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1,000 new border control staff to be hired by Home Office, in recruitment drive

Some of these positions are likely to be created by natural wastage, as present staff retire or leave for other reason

Home Secretary, Amber Rudd, has announced that the British government intends to recruit 1,000 extra border staff as part of its preparations for Brexit, bringing the number of new Border Force workers recruited since October 2017 to 1300.

Some of these positions are likely to be created by natural wastage, as present staff retire or leave for other reasons, and a Home Office representative could not say exactly how many additional jobs Brexit would ultimately create.

Ms Rudd stated that these numbers came from careful analysis of the country’s post-Brexit needs, but she confirmed that the requirements will be reviewed as the UK draws closer to severing ties with Europe.

A nationwide advertising campaign will soon be underway as the government rushes to fill these positions.

The aim of this recruitment drive is to ensure the high quality of UK border security in all areas of the country. Consequently, new staff will be allocated to different regions of the British Isles.

Cost to taxpayers

This heightened need for security is expensive for the country, with £450 million of spending planned for the next two years. Three million EU citizens live and work in the UK at present, and it is thought that the majority of these will apply for settled status, in order to stay in Britain after December 2020.

£60 million of the total amount has already been allocated to deal with the huge amount of casework this will cause. This sum supports 1200 staff, who will enable the registration of EU citizens during 2017/2018.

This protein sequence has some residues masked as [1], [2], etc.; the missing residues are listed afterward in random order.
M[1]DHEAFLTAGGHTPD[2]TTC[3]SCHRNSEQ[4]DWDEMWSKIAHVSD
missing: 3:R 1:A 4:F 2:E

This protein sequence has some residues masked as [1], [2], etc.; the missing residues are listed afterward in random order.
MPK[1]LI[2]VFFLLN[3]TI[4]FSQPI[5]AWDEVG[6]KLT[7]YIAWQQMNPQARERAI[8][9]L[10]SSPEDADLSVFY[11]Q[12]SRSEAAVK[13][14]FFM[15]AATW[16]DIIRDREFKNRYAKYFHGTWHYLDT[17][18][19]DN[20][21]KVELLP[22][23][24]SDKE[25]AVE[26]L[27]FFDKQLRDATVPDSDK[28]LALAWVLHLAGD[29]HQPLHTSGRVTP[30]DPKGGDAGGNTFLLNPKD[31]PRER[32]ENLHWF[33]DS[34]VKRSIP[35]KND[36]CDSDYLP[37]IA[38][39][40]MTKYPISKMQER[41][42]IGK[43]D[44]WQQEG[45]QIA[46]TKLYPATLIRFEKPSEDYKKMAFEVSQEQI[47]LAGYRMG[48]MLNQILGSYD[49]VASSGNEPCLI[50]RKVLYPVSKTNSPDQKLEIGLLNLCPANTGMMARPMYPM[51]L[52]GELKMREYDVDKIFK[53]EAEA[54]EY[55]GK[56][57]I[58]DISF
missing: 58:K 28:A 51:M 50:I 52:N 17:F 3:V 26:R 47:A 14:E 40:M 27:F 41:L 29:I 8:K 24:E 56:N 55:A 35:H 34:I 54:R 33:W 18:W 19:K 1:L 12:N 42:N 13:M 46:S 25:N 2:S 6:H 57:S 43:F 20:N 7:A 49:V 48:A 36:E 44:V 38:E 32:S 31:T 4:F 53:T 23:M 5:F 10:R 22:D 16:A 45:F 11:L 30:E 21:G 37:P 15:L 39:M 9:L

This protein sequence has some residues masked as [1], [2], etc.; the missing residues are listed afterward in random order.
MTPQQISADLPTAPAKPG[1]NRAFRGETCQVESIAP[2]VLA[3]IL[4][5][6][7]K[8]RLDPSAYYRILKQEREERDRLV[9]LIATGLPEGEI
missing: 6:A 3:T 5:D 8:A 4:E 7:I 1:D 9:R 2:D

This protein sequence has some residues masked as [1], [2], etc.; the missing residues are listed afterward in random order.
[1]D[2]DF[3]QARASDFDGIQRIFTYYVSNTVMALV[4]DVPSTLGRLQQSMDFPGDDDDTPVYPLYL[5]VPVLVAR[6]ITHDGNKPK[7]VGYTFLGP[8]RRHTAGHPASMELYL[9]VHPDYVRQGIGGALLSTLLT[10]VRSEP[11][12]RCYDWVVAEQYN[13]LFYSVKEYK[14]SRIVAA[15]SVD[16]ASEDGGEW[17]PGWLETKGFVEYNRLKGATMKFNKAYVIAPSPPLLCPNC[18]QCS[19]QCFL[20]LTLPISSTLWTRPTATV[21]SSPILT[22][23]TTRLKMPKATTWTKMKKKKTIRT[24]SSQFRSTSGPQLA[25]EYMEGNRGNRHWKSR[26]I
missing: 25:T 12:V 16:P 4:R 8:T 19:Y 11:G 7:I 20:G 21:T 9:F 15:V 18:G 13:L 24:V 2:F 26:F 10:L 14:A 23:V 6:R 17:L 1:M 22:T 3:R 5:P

The Chancellor has allocated an additional £395 million for the 2018/2019 financial year. Of this, £170 million will go to continue the work needed to register EU members as of settled status, and £150 million will be used to strengthen border security.

The total is the largest amount allocated to any department, and has been strongly criticised by Labour MP, Stephen Doughty, who tweeted his shock and concerns, as he wondered why the Treasury has given the Home Office almost half a billion pounds to deal with Brexit, at a time when police budgets are under enormous pressures.

The financial impact is not the only problem that post-Brexit security issues have brought to light. Other parliamentary legislation is subject to delay.

The Home Secretary has explained that the urgency of the settled status scheme is responsible for the delay in passing new immigration laws. She states that this may impact the control of migration, but the need to protect the rights of EU citizens living in the UK has now been achieved, and the urgency of the immigration bill has been reduced.

Nevertheless, in spite of the cost and changing priorities, it is evident that the number of people employed as border guards will increase as Brexit approaches, and new opportunities will emerge in this sector.

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